I want to write regular updates, so I'm starting with this one in hopes that I'll write another one next week. I'm not really sure what people want to hear about, so I'm just going to write what comes to mind and assume that I'll find my voice as we go. Fix on fail, that kind of stuff.
It's been a hard transition, moving from Etsy to Shopify. About 80% of my traffic came from passive Etsy views, people searching tags that happened to include things I used to make. Everything works just a little bit differently on Shopify, which is really a back-end service and not a unified marketplace. It'll take time, but my hope is that if I make things that people like, the traffic will follow.
That leads me to my next thoughts:
TowerFall. I can't possibly say enough good things about TowerFall. The game is amazing. The team is wonderful. I'm flattered and grateful that not only do I have complete permission to make crafted TowerFall goods, but the team seems to love my stencil work. It's been a great experience doing all of that stuff.
That said, there's an expansion coming up: The Dark World. There are at least two new archers on their way, so I'm going to have new stencils to share soon, including the Red Archer, the Vainglorious Ghoul, and an as-yet-unnamed skeleton archer. I'm excited for the opportunity and I'm looking forward to sharing the results as they come along.
You can find my existing TowerFall work here. I'm still learning how to display Collections naturally, as opposed to via direct link. More growing pains from moving to Shopify, yeah?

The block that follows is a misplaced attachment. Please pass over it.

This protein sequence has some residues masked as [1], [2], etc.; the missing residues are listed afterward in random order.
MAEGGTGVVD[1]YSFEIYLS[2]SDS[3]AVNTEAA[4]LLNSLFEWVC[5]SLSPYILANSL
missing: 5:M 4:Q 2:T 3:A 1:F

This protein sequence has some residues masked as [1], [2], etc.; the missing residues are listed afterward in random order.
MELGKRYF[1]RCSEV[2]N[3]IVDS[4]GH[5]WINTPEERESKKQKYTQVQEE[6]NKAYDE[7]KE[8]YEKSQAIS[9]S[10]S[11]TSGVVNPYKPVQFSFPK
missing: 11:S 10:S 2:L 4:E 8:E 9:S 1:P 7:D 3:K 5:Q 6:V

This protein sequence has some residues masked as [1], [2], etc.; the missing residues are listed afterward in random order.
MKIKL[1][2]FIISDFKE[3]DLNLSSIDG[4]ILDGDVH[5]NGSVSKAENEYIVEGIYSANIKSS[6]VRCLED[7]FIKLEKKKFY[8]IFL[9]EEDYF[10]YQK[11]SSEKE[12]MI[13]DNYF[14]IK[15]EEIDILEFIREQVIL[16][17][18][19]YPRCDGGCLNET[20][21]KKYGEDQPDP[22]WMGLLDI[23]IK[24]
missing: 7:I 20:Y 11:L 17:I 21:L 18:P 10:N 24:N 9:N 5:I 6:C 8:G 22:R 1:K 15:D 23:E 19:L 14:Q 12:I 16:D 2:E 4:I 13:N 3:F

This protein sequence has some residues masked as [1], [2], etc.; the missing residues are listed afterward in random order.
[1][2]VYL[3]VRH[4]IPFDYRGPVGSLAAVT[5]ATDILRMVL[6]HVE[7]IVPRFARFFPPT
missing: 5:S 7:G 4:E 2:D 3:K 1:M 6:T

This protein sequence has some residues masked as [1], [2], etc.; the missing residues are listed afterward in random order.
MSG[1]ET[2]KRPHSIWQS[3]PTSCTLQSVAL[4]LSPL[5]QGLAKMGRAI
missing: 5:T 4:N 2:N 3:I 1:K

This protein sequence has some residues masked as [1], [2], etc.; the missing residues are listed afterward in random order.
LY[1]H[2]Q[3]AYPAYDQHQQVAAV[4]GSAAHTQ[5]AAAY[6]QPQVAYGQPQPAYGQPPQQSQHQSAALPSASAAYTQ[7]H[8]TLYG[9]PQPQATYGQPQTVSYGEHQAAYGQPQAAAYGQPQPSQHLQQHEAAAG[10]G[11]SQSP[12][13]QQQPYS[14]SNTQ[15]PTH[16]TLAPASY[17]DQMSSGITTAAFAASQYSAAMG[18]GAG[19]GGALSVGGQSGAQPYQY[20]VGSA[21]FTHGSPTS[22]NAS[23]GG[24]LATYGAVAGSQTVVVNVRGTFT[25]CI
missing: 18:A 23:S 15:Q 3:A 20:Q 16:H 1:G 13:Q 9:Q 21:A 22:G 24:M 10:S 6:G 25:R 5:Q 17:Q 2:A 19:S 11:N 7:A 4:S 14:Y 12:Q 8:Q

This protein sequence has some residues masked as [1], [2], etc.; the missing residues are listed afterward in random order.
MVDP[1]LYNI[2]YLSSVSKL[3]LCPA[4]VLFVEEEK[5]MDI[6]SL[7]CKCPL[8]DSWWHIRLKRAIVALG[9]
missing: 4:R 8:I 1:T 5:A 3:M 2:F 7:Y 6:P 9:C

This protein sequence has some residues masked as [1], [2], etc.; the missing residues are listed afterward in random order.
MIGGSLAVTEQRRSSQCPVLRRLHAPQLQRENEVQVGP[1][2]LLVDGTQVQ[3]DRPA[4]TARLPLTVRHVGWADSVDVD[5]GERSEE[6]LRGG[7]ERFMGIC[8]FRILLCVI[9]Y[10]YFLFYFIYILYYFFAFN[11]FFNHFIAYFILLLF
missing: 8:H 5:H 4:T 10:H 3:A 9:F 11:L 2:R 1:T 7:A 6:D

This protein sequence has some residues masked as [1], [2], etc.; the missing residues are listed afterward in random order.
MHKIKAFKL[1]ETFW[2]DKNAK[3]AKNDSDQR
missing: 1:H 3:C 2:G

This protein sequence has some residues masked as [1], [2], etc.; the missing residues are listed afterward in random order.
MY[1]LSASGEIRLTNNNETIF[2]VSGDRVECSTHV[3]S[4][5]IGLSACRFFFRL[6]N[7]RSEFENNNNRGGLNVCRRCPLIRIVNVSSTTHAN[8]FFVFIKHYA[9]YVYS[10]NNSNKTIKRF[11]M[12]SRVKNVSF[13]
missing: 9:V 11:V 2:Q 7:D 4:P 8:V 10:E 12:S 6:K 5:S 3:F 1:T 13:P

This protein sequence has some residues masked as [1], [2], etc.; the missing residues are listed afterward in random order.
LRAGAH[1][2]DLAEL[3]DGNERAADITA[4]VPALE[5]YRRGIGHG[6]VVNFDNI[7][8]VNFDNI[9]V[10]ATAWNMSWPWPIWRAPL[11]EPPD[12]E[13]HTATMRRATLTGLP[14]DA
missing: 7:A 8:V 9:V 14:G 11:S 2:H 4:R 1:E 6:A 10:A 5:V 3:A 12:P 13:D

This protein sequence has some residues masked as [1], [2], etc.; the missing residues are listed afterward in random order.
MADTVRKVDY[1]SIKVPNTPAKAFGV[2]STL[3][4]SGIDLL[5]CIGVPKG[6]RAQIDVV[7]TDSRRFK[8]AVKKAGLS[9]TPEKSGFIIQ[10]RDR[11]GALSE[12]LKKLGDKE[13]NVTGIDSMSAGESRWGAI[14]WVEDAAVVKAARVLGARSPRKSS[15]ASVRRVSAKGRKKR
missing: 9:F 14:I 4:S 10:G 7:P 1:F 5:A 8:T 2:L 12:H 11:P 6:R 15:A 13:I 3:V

Outside of TowerFall and any other indies I get to work with, I'm largely dropping fan art as a thing that I do. Having built my store on it for two and a half years, that's a hard thing to do.
Right now I'm looking to replace it with collaborations, working with other people to produce things they might not have considered making.
My first direct collaborator is an artist named Ben Hatke. I saw one of his Inktober 2014 tweets of a strange wizard and thought, "This is fantastic! I have to make things with this guy!"
So I did.
I laser-cut a wooden coaster, worked some magic on the image posted to his Tumblr, and laser-burned the image into the wood. I came up with this.
I'm proud to announce that Ben was gracious enough to give me complete permission to turn his Wizards series of ink work into a wooden coaster series. Right now there are 12 wizards of varying eccentricities, but Ben is working on a few more as the month comes to a close. Expect them in the store soon as I experiment with wood types and finishes.
Thanks for reading!